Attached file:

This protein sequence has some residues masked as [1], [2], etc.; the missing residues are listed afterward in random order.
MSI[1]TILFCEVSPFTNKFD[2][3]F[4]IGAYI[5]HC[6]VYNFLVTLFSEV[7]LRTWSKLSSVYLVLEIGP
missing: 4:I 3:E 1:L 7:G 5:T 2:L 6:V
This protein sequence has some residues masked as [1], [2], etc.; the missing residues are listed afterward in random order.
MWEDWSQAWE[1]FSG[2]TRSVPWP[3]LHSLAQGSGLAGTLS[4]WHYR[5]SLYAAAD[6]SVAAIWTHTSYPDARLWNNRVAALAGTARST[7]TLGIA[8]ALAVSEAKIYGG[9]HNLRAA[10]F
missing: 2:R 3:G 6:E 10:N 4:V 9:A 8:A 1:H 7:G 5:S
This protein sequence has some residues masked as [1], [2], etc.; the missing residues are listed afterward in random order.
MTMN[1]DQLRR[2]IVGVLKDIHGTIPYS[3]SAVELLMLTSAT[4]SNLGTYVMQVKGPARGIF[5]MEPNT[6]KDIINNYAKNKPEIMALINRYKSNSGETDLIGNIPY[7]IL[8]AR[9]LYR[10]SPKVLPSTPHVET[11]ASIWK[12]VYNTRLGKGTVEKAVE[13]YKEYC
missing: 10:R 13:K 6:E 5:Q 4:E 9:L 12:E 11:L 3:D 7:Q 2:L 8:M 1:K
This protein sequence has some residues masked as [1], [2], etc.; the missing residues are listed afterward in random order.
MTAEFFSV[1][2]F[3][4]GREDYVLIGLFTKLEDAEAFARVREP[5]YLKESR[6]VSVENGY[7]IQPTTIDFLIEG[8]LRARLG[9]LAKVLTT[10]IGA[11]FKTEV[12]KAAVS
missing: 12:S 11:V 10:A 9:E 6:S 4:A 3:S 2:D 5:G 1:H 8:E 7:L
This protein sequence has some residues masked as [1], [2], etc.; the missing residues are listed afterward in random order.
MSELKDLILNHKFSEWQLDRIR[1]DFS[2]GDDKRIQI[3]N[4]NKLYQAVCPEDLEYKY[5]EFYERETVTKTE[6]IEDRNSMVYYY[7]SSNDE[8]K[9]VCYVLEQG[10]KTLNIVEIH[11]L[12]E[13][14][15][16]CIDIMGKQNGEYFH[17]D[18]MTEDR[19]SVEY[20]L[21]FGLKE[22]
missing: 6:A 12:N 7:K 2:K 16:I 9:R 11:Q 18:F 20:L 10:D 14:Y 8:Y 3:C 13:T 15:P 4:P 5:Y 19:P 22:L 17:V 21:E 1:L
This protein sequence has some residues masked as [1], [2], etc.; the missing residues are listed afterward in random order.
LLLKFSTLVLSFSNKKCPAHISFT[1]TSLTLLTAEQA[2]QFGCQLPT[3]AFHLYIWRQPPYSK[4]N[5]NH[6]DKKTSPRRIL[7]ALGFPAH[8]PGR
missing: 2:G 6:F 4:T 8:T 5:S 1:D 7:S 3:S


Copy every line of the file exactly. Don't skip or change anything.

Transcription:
This protein sequence has some residues masked as [1], [2], etc.; the missing residues are listed afterward in random order.
MSI[1]TILFCEVSPFTNKFD[2][3]F[4]IGAYI[5]HC[6]VYNFLVTLFSEV[7]LRTWSKLSSVYLVLEIGP
missing: 4:I 3:E 1:L 7:G 5:T 2:L 6:V
This protein sequence has some residues masked as [1], [2], etc.; the missing residues are listed afterward in random order.
MWEDWSQAWE[1]FSG[2]TRSVPWP[3]LHSLAQGSGLAGTLS[4]WHYR[5]SLYAAAD[6]SVAAIWTHTSYPDARLWNNRVAALAGTARST[7]TLGIA[8]ALAVSEAKIYGG[9]HNLRAA[10]F
missing: 2:R 3:G 6:E 10:N 4:V 9:A 8:A 1:H 7:G 5:S
This protein sequence has some residues masked as [1], [2], etc.; the missing residues are listed afterward in random order.
MTMN[1]DQLRR[2]IVGVLKDIHGTIPYS[3]SAVELLMLTSAT[4]SNLGTYVMQVKGPARGIF[5]MEPNT[6]KDIINNYAKNKPEIMALINRYKSNSGETDLIGNIPY[7]IL[8]AR[9]LYR[10]SPKVLPSTPHVET[11]ASIWK[12]VYNTRLGKGTVEKAVE[13]YKEYC
missing: 10:R 13:K 6:E 5:Q 4:E 9:L 12:E 11:L 3:D 7:Q 2:L 8:M 1:K
This protein sequence has some residues masked as [1], [2], etc.; the missing residues are listed afterward in random order.
MTAEFFSV[1][2]F[3][4]GREDYVLIGLFTKLEDAEAFARVREP[5]YLKESR[6]VSVENGY[7]IQPTTIDFLIEG[8]LRARLG[9]LAKVLTT[10]IGA[11]FKTEV[12]KAAVS
missing: 12:S 11:V 10:A 9:E 6:S 4:A 3:S 2:D 5:G 1:H 8:E 7:L
This protein sequence has some residues masked as [1], [2], etc.; the missing residues are listed afterward in random order.
MSELKDLILNHKFSEWQLDRIR[1]DFS[2]GDDKRIQI[3]N[4]NKLYQAVCPEDLEYKY[5]EFYERETVTKTE[6]IEDRNSMVYYY[7]SSNDE[8]K[9]VCYVLEQG[10]KTLNIVEIH[11]L[12]E[13][14][15][16]CIDIMGKQNGEYFH[17]D[18]MTEDR[19]SVEY[20]L[21]FGLKE[22]
missing: 6:A 12:N 7:K 2:K 16:I 9:R 11:Q 18:F 20:L 10:D 14:Y 8:Y 3:C 13:T 15:P 4:P 5:Y 19:P 22:L 17:V 21:E 1:L
This protein sequence has some residues masked as [1], [2], etc.; the missing residues are listed afterward in random order.
LLLKFSTLVLSFSNKKCPAHISFT[1]TSLTLLTAEQA[2]QFGCQLPT[3]AFHLYIWRQPPYSK[4]N[5]NH[6]DKKTSPRRIL[7]ALGFPAH[8]PGR
missing: 2:G 6:F 4:T 8:T 5:S 1:D 7:S 3:S